Just five days after Melbourne's controversial Operation Fortitude blitz was scrapped, a British woman was held by Sydney police for 35 minutes in a random stop for the purpose of a visa check.
Samantha and her partner Patrick have been in Australia for two years, working in Sydney on 457 skilled work visas.
On her drive to work through the Sydney suburb of Stanmore on September 2, she said she was stopped by police for a random breath test on Stanmore Road.
The test returned a negative reading, but Patrick said the police officer became concerned when he saw Samantha's UK driver's licence.
"He didn't even ask for the licence, my partner just pulled it out," Patrick told The Huffington Post Australia on the day of the incident.
"The officer saw the licence, and asked her to produce her visa."
Patrick and Samantha had no physical visa information. Patrick said the couple only had electronic visas and that paper visas have not been issued for several years.
"My partner was distressed, she called me up in quite a state," he said.
"I called Immigration, but even they weren't sure what to do. I could hear the officer in the background saying he wouldn't let her go without a visa."
He said his partner was still too upset to speak herself.
"This went on for about half an hour. We literally don't have anything physical to show, except for a reference email. We have him a visa number, but he wanted to see something physical, and that's what this hinges on -- we don't have anything," he said
"The officer wouldn't speak to me or Immigration on the phone... but finally he waved her on. She was in hysterics in the car. We weren't able to produce anything, but he caved in at the end."
A spokeswoman for the Department of Immigration and Border Protection said "police officers are authorised to request identity documents, if they have a reasonable suspicion that the person is an unlawful non-citizen".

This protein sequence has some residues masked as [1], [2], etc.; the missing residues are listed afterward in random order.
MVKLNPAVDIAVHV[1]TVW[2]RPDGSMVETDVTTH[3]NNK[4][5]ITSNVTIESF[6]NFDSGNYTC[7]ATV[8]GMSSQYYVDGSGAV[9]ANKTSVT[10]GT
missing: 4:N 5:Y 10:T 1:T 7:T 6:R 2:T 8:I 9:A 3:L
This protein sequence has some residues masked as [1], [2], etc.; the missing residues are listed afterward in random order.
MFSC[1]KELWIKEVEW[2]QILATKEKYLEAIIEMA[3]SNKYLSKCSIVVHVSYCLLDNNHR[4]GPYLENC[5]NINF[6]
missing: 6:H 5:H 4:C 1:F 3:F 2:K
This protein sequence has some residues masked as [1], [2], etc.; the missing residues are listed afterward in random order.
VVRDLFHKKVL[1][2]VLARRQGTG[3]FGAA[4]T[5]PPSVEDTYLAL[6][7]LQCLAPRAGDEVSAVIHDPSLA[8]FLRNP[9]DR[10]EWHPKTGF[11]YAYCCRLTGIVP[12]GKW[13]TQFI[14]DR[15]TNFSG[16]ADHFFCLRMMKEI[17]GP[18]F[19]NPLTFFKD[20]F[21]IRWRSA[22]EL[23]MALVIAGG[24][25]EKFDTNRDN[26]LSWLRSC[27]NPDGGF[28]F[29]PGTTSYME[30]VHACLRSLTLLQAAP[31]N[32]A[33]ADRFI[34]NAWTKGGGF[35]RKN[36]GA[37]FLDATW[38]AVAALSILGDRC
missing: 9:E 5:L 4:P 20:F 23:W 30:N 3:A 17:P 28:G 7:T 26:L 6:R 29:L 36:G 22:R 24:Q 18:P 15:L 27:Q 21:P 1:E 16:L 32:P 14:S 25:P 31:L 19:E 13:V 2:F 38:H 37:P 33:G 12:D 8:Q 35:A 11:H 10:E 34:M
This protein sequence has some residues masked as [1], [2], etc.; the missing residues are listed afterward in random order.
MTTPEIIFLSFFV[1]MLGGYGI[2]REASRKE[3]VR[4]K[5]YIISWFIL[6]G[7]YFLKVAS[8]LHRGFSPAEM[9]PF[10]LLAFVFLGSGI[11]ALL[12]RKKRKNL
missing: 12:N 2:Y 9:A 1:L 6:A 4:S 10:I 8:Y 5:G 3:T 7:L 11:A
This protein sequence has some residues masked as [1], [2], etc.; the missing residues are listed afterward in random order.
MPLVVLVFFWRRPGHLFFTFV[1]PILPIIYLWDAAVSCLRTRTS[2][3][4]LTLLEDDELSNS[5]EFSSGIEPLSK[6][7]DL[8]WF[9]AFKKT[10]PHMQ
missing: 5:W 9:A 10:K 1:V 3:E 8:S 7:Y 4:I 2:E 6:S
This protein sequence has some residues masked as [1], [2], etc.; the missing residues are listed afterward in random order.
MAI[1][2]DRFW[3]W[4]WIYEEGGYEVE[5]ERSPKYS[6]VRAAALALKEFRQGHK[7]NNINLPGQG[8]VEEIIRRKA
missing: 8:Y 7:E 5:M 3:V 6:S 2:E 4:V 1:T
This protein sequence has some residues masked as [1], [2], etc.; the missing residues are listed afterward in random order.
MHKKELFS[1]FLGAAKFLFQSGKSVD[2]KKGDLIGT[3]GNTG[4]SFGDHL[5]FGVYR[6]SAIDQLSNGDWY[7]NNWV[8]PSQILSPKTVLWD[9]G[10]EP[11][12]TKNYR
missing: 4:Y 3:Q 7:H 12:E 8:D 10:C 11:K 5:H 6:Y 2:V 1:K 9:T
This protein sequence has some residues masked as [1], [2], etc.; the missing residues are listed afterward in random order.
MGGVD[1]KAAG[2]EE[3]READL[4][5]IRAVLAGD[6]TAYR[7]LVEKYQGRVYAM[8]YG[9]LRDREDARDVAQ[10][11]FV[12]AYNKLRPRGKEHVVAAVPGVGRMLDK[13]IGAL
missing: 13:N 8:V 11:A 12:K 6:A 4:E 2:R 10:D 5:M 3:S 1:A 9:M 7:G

But the department also confirmed "an individual visa holder is not obliged to carry documents or proof of their visa status".
Information on the department's website states: "Australian visas are issued and recorded electronically" and makes no mention of physical visa records.
Samantha, a primary school teacher, arrived 90 minutes late to work.
A Roads and Maritime Service spokesman confirmed 457 visa holders can drive in NSW on their overseas licence if the licence "remains current and relevant to the type of vehicle being driven".
A NSW Police spokesman told HuffPost Australia that the officer was within his rights to request visa information.
"As a temporary overseas visiting driver, you must carry your licence with you when driving," he said.
"You have an obligation to prove your overseas visitor status if requested by Police. Visas, letters from employers or educational institutions and statements from consulates or diplomatic offices may be used establish visitor status."
On Monday, Patrick said he and his partner were still shaken and upset about the episode.
"This sort of thing makes you feel insecure and unwelcome," he said.
"We're here on a 457 visa, to fill a skills gap and to give back to Australia, so when someone turns around and holds you on no grounds whatsoever, it's a kick in the teeth. It's not a nice feeling.
* Names have been changed